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View Full Version : 5.25" floppies and modern era Windows



Quest
April 3rd, 2012, 08:26 AM
Hello - I think this might be a dense first post, but I think that you guys might be able to point me in the right direction...I'm rather Googling in circles!

I'm curious as to whether it's possible to read 5.25" floppies from the 1980s using a machine that's running either Windows XP or 2000?

Long story short - I had an Amstrad PC1512 in 1988 and it gave up the ghost in around 2002. I kept all of the disks (and we had hundreds) in case I ever worked out a way to read them on a "modern PC"...I stumbled across them again the other day and it started to press on my mind.

Do I have to go down the route of finding an actual PC1512 to use the disks (assuming that they'll even work given that they were last used over 10 years ago and are around 25 years old!), or is there a way that I could get them to work on a more modern machine? (I say more modern, but my PC is 6 years old in itself...the bios is phoenix tech 6.00 pg, last updated in July 2006!)

Would it be a case of obtaining a 5.25" Amstrad disk drive and attaching that to my motherboard? Or would a generic 5.25" drive work? Or is there a USB device that would work instead?

...and then, if I did get it all connected, is it just a case of putting the disk in and exploring the contents / playing, or would they need to be converted or copied to my harddrive or slowed down so they'd work?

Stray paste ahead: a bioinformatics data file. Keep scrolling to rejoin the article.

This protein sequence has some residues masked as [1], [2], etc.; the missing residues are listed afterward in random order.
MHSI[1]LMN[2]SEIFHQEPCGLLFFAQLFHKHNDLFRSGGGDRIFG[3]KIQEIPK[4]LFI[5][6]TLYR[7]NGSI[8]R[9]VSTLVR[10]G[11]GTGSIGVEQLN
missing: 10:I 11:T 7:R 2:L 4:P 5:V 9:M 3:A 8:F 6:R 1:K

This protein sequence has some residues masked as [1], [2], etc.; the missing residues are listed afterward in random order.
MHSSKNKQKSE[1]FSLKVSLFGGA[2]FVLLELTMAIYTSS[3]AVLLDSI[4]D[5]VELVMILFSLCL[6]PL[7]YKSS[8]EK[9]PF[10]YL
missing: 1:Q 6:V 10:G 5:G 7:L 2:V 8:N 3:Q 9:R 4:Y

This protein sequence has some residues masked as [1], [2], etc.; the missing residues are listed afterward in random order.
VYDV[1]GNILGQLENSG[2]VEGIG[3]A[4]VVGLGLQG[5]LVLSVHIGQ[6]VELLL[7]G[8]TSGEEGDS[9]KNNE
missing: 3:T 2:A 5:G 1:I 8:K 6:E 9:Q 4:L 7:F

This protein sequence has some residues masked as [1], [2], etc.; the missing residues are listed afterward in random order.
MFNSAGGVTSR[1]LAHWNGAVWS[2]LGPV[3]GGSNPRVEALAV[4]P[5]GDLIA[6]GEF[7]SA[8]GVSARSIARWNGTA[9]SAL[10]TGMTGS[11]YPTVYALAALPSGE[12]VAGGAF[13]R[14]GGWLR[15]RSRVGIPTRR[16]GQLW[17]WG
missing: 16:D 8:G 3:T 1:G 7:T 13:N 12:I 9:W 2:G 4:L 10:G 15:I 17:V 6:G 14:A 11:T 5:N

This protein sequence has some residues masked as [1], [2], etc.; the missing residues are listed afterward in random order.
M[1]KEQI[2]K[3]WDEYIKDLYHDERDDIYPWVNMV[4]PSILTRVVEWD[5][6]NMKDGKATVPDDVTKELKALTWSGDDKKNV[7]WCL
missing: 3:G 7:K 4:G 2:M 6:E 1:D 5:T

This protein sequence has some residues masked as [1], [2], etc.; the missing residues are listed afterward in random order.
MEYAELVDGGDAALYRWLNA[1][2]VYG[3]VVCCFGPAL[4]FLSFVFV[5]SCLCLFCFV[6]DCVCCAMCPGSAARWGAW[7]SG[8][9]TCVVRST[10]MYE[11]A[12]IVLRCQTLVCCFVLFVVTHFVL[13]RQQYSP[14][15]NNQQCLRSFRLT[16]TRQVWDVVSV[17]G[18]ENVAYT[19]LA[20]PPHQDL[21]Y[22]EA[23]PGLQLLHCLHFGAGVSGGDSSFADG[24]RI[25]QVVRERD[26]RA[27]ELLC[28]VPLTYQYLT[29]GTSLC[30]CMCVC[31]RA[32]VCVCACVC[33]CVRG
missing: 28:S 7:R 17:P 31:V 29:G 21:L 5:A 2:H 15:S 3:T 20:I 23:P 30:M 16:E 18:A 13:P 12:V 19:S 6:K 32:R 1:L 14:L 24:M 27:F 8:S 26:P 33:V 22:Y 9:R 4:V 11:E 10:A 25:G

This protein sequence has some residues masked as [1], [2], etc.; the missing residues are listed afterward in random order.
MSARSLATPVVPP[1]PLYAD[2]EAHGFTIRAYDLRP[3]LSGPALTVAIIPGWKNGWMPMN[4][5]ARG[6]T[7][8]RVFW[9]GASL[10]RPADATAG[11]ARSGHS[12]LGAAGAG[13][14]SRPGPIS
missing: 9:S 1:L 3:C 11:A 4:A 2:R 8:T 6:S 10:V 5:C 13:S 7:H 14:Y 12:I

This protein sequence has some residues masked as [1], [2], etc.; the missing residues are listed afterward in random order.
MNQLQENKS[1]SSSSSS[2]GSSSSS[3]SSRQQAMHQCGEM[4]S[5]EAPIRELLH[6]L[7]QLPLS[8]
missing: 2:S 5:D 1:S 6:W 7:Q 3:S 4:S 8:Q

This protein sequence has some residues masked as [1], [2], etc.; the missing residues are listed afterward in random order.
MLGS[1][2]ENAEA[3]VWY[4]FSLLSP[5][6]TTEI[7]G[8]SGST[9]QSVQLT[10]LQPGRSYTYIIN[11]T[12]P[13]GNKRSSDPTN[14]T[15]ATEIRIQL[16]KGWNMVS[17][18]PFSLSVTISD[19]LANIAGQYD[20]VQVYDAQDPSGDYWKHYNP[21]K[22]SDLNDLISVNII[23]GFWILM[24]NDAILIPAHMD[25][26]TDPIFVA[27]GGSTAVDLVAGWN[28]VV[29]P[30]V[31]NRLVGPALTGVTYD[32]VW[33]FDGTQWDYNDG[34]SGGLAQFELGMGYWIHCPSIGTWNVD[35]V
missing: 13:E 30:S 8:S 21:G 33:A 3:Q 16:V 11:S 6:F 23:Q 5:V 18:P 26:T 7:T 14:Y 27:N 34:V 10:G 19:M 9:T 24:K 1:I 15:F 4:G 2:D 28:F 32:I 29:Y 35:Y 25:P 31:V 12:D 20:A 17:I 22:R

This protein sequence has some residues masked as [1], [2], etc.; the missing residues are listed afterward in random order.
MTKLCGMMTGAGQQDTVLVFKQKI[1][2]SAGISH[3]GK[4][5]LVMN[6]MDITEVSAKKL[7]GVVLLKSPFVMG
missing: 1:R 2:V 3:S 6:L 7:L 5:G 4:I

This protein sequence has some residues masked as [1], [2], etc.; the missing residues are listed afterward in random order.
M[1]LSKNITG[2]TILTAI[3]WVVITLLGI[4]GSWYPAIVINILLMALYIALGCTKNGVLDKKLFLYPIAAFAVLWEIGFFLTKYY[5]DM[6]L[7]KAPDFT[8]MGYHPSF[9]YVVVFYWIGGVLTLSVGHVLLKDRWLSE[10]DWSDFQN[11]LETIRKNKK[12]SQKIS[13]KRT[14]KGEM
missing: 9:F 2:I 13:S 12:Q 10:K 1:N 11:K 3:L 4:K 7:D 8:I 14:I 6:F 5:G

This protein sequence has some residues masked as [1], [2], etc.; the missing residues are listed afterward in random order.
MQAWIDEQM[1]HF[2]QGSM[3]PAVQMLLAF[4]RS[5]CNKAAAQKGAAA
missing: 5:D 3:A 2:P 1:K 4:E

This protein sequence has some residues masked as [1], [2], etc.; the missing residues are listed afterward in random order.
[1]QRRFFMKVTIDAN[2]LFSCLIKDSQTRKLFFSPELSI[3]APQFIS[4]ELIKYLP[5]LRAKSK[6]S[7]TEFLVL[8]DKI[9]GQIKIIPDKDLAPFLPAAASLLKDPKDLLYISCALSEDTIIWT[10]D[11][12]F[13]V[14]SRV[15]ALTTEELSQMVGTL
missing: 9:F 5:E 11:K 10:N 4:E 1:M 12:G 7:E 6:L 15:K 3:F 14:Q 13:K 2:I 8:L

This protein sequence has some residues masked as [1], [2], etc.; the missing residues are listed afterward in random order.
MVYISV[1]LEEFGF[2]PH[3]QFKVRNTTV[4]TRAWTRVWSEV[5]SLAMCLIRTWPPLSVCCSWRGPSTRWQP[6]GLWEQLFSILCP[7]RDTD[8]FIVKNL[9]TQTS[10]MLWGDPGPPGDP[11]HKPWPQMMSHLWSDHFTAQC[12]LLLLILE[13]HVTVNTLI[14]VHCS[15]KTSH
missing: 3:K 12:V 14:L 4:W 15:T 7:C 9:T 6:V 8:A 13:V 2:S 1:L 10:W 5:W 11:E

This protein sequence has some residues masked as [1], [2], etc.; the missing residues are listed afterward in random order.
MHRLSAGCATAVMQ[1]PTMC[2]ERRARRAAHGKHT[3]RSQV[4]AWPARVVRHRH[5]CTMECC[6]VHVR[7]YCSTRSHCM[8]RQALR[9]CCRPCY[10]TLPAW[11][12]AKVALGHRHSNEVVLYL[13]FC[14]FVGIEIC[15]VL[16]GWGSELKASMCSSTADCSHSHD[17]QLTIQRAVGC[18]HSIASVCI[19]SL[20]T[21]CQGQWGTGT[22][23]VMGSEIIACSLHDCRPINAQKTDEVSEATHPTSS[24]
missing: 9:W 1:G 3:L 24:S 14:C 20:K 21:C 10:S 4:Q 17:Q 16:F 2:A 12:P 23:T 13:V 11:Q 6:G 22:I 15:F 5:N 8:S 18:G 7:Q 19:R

I realise this is a lot of questions...I do apologise, I'm a real novice to all of this - I'm just so intrigued as to what's on the disks. I know we had a ridiculous amount of games, and although most of the big names are available online (such as Bruce Lee, Hitchhiker's Guide to the Galaxy, Sopwith, Paratrooper) in some form, I'd love to see some of the older games. It doesn't help that some of the labels on the games are things like, "Pango and other games," - which I know meant something to me when I was 6 but I have no idea what those other games are now!

Chuck(G)
April 3rd, 2012, 08:35 AM
A 5¼" disk drive, preferably 1.2MB, would do just fine to read those PC1512 floppies. Now, running those games on a modern machine running Windows XP or 2000 would be a very different matter. The reason is that most of those games manipulated the hardware in a very direct manner, something that's blocked by later operating systems for reasons that should be obvious.

Your best bet is to find an older system running MS-DOS to play those games.

Great Hierophant
April 3rd, 2012, 08:41 AM
It is possible, but there are hurdles. First, the best option, unless you want to find a working vintage PC, is to use a High Density Drive (1.2MB) with Windows 2000/XP. Windows 2000/XP will support High Density but not Double Density (360KB) drives. The Amstrad used Double Density Drives. So go buy a High Density Drive and attach it to the floppy controller on your modern PC motherboard. Check your BIOS beforehand to see that it will have an option to select that kind of drive. You can use your HD drive to transfer files off the disk or to make disk images using WinImage. Do not use an HD drive to write to your old disks. This will only work for games without disk-based copy protection. There are versions of DOSBox that support the Amstrad's special graphics mode.

Chuck(G)
April 3rd, 2012, 08:46 AM